The Scent of Possibility, a Novel by Sarah McCartney, in Which Kindness, Connectedness and Scent Play Starring Roles

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One could be forgiven for thinking lately that the world seems to be going to hell in a handbasket. I needn’t mention all the unsettling things that have gone on globally in recent times, the events are still so fresh and are being discussed endlessly in the media. Fear of instability is rampant and is, I feel, often incorrectly attributed to certain groups in society, often those who are most vulnerable. Divisiveness is encouraged as we are told to fear those who may take from us what is “rightfully” ours.

Those of us who don’t subscribe to this way of thinking might be struggling a little with the current social and political climates. I know I am. Lately, as I’ve dealt with chronic illness, and the long struggle to get well again, I’ve turned to meditation and to writers such as Tara Brach, a Buddhist psychologist. I also find myself pondering the things that make life (and humankind) good, thinking about the similarities between us all, and how we are all struggling with one thing or another. It’s important at a time like this to cultivate positive connections with others (which we need for health and survival), love, kindness and understanding. We all fear the loss of safety and stability and the loss of control over our lives:

Wanting and fearing are natural energies, part of evolution’s design to protect us and help us thrive. But when they become the core of our identity, we lose sight of the fullness of our being. We become identified with, at best, only a sliver of our natural being — a sliver that perceives itself as incomplete, at risk and separate from the rest of the world. If our sense of who we are is defined by feelings of neediness and insecurity, we forget that we are also curious, humorous and caring. We forget about the breath that is nourishing us, the love that unites us, the enormous beauty and fragility that is our shared experience of being alive. (Tara Brach – Radical Acceptance)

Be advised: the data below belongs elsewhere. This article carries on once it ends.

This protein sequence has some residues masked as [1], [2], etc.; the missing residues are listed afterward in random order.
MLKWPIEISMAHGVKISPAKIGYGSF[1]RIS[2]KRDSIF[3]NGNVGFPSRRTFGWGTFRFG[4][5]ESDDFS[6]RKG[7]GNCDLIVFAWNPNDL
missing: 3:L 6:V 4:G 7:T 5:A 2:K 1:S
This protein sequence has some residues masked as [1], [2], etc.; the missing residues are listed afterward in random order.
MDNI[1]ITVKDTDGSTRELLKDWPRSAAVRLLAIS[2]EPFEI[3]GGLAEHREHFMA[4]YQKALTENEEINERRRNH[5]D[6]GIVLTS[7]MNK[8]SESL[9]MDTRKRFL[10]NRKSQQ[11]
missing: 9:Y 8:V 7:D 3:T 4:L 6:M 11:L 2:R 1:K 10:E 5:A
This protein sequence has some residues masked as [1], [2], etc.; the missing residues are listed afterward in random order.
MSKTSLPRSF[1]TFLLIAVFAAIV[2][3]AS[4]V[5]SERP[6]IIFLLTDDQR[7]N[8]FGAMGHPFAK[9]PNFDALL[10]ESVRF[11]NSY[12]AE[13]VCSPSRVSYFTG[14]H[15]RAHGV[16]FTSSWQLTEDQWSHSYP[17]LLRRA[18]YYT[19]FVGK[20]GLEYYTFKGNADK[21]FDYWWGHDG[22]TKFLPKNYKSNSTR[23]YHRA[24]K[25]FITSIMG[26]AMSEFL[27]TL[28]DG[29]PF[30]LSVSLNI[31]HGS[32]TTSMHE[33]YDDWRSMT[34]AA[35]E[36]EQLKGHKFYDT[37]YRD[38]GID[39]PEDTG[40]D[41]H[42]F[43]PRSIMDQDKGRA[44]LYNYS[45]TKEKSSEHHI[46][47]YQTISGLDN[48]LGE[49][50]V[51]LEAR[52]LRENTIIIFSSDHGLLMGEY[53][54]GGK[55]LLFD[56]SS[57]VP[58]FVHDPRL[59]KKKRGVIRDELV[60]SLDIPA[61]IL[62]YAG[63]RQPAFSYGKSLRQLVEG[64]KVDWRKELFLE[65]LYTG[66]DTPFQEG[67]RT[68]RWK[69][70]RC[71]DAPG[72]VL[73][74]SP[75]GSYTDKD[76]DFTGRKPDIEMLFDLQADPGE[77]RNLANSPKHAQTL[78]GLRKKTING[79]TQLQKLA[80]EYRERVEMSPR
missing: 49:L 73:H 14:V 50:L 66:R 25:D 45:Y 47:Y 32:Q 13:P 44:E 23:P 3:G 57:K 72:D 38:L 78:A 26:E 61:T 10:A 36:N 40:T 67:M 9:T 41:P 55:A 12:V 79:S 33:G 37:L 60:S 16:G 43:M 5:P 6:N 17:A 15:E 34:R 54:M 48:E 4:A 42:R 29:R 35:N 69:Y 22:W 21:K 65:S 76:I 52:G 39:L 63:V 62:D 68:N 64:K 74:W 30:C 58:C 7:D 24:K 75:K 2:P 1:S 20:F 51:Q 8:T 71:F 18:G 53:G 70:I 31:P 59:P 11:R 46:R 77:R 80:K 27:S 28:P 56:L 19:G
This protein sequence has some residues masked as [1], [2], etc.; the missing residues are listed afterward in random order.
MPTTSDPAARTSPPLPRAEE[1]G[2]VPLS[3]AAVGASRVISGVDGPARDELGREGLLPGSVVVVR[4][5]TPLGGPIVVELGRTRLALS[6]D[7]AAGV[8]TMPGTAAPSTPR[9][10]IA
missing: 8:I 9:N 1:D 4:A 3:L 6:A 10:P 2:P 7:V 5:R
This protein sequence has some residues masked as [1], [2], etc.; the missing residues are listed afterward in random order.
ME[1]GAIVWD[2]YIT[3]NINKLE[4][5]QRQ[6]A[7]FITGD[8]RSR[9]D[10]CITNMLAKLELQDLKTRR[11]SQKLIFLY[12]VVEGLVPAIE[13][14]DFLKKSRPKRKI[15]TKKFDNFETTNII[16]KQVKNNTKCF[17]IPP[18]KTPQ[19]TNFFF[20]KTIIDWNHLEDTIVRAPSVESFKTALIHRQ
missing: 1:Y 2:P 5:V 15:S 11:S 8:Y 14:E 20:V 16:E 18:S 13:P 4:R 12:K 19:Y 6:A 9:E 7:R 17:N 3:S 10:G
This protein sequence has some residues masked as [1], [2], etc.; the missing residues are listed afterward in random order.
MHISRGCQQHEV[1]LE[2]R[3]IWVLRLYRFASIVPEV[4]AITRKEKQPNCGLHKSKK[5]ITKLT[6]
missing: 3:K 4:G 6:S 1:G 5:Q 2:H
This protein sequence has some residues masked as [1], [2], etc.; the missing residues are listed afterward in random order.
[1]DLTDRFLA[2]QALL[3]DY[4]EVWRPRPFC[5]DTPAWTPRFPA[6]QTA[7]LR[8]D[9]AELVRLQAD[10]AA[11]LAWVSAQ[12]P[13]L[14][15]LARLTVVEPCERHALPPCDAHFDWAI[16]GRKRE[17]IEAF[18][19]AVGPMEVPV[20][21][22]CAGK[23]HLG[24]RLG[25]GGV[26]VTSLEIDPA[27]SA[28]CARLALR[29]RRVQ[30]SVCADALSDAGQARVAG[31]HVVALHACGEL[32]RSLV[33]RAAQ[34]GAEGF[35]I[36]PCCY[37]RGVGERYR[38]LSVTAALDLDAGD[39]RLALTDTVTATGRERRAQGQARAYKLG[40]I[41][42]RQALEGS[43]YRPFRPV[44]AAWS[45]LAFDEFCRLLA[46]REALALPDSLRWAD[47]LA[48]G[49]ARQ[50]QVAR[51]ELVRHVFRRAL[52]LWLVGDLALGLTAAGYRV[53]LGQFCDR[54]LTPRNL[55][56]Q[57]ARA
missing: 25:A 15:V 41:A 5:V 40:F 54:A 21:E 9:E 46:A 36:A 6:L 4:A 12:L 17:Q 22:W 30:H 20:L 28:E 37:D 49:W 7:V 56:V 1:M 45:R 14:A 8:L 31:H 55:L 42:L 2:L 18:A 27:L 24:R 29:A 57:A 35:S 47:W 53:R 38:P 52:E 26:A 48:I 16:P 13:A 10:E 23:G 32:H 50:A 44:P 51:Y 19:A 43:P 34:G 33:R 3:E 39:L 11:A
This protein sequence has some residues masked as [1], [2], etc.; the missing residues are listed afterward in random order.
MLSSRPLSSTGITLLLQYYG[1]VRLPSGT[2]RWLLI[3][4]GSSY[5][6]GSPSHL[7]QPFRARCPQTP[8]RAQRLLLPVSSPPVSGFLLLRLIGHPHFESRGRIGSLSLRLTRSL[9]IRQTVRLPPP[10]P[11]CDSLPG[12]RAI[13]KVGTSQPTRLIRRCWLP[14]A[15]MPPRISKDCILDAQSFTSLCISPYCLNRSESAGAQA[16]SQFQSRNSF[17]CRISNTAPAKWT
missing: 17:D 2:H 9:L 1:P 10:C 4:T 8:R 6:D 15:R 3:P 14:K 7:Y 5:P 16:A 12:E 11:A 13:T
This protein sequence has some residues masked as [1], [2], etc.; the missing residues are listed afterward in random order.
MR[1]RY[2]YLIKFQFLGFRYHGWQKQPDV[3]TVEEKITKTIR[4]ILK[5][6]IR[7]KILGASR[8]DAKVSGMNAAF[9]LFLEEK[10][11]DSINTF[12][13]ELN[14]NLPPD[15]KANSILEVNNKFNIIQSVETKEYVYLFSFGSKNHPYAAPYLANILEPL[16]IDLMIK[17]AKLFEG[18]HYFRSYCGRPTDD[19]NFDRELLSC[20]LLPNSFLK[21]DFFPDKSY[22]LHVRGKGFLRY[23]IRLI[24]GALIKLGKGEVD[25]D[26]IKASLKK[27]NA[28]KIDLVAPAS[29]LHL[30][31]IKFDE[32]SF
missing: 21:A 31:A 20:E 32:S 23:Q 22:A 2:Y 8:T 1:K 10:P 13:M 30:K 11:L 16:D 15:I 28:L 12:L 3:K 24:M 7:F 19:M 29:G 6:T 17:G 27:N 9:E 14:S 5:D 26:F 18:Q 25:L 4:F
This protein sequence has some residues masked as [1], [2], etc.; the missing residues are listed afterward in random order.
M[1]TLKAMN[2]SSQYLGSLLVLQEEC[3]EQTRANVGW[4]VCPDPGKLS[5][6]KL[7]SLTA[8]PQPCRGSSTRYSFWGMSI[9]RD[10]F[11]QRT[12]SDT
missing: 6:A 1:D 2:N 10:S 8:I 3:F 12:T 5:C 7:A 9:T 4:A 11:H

This sense of connectedness, of beauty and collective fragility, is at the core of perfumer and writer Sarah McCartney’s novel The Scent of Possibility. When I read this novel last year, I was quite moved by the kind and generous spirit of the book, the intense Britishness of it (there are many, many cups of tea served), and the way the characters connect and intertwine. The Scent of Possibility is both a remedy for and a respite from real life, while encapsulating all that is good about people and their capacity for kindness.

The novel, lucky for us, was the catalyst for the accidental launch of Sarah’s 4160Tuesdays perfumery. The story goes that McCartney was writing a novel about a perfumer/counsellor who creates bottles of personalised scent that capture her clients’ happy memories. Suddenly, all her friends were asking her to make the perfumes she was writing about in the novel, and make them she did. Now we all have the wonderful fragrances of 4160Tuesdays – with their fabulous names and creative backstories – to wear and enjoy. How serendipitous!